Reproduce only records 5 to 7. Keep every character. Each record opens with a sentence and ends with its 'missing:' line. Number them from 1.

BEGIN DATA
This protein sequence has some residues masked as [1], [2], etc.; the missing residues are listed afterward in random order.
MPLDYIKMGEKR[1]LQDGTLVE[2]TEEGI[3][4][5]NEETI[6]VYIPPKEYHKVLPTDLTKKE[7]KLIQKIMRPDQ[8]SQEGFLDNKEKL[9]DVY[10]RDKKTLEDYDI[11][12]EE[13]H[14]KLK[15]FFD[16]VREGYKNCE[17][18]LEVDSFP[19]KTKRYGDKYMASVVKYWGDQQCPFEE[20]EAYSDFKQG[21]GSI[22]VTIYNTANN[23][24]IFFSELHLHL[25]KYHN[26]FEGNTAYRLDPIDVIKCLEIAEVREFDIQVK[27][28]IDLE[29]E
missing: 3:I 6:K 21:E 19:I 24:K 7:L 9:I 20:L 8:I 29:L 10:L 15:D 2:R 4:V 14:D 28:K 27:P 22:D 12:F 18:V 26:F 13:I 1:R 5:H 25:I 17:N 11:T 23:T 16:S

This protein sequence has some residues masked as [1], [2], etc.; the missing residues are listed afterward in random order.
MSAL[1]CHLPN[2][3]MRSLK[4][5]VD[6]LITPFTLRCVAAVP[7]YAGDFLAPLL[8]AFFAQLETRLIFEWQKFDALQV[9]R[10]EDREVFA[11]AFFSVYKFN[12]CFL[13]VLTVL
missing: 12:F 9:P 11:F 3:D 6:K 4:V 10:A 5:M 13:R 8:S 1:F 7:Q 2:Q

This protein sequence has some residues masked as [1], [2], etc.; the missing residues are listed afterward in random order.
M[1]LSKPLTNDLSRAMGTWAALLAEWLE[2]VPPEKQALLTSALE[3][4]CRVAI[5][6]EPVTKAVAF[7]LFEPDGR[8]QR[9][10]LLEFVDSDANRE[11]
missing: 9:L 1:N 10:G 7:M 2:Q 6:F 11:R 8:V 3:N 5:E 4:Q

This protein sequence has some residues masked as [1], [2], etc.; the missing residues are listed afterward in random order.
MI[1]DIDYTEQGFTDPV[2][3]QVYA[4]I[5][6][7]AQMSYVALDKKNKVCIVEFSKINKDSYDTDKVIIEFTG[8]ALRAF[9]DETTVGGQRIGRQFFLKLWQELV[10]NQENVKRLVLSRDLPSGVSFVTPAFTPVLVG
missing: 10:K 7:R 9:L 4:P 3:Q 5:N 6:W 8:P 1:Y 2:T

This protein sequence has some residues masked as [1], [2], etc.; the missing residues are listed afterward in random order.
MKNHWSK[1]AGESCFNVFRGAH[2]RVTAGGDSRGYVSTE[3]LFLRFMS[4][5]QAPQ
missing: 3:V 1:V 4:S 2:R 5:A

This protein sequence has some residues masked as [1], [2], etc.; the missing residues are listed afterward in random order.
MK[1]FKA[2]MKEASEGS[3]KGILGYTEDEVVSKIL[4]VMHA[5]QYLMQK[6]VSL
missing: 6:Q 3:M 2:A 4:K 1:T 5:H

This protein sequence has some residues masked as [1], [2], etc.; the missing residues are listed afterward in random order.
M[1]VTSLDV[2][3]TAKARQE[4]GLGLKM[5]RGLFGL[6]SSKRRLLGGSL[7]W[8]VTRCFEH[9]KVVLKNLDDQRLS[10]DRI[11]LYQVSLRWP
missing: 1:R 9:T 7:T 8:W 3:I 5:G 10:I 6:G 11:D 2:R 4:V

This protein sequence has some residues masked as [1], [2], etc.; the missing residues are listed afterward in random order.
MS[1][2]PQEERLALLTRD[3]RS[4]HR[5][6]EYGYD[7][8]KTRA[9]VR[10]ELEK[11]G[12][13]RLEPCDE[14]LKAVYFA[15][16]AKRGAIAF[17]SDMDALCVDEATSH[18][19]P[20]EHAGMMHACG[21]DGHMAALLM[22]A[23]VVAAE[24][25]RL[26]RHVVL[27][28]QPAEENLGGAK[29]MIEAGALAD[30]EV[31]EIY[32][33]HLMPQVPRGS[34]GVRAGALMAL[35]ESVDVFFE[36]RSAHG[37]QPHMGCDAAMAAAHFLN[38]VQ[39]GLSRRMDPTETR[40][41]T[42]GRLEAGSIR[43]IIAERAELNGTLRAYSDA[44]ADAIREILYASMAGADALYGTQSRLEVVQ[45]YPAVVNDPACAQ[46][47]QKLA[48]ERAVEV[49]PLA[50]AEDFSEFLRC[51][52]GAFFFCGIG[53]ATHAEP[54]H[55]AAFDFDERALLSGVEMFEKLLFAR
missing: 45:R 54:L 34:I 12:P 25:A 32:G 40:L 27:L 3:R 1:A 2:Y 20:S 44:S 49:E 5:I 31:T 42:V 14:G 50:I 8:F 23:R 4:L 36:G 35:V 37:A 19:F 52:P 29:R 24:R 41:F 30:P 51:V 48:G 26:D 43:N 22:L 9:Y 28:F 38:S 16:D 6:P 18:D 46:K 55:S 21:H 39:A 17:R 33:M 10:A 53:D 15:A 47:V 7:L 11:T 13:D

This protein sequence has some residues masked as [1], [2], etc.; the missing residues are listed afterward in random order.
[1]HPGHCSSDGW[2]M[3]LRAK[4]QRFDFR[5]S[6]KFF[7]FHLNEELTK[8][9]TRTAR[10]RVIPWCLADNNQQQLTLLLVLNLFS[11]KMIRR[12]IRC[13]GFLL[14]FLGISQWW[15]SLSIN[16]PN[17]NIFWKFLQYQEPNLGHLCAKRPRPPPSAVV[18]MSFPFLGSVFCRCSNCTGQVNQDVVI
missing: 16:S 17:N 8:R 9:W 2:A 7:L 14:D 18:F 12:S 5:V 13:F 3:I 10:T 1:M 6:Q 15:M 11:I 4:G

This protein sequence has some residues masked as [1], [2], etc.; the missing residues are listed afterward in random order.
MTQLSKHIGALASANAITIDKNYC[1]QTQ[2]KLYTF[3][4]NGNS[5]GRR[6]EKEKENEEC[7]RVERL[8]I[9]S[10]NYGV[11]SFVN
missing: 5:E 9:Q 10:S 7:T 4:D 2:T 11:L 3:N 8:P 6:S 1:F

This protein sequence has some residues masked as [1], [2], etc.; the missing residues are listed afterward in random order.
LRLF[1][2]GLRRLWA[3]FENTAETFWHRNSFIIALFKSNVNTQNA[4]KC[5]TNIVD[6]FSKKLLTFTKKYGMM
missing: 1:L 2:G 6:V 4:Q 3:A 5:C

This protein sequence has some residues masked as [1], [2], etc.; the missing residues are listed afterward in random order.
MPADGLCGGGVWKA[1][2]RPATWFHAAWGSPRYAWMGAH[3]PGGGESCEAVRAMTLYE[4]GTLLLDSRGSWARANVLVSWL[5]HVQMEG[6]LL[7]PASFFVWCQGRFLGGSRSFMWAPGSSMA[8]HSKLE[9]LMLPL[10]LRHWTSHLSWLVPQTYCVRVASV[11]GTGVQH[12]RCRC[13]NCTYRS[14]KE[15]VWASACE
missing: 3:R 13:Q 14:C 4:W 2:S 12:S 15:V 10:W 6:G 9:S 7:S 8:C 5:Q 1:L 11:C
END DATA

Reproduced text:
This protein sequence has some residues masked as [1], [2], etc.; the missing residues are listed afterward in random order.
MKNHWSK[1]AGESCFNVFRGAH[2]RVTAGGDSRGYVSTE[3]LFLRFMS[4][5]QAPQ
missing: 3:V 1:V 4:S 2:R 5:A

This protein sequence has some residues masked as [1], [2], etc.; the missing residues are listed afterward in random order.
MK[1]FKA[2]MKEASEGS[3]KGILGYTEDEVVSKIL[4]VMHA[5]QYLMQK[6]VSL
missing: 6:Q 3:M 2:A 4:K 1:T 5:H

This protein sequence has some residues masked as [1], [2], etc.; the missing residues are listed afterward in random order.
M[1]VTSLDV[2][3]TAKARQE[4]GLGLKM[5]RGLFGL[6]SSKRRLLGGSL[7]W[8]VTRCFEH[9]KVVLKNLDDQRLS[10]DRI[11]LYQVSLRWP
missing: 1:R 9:T 7:T 8:W 3:I 5:G 10:I 6:G 11:D 2:R 4:V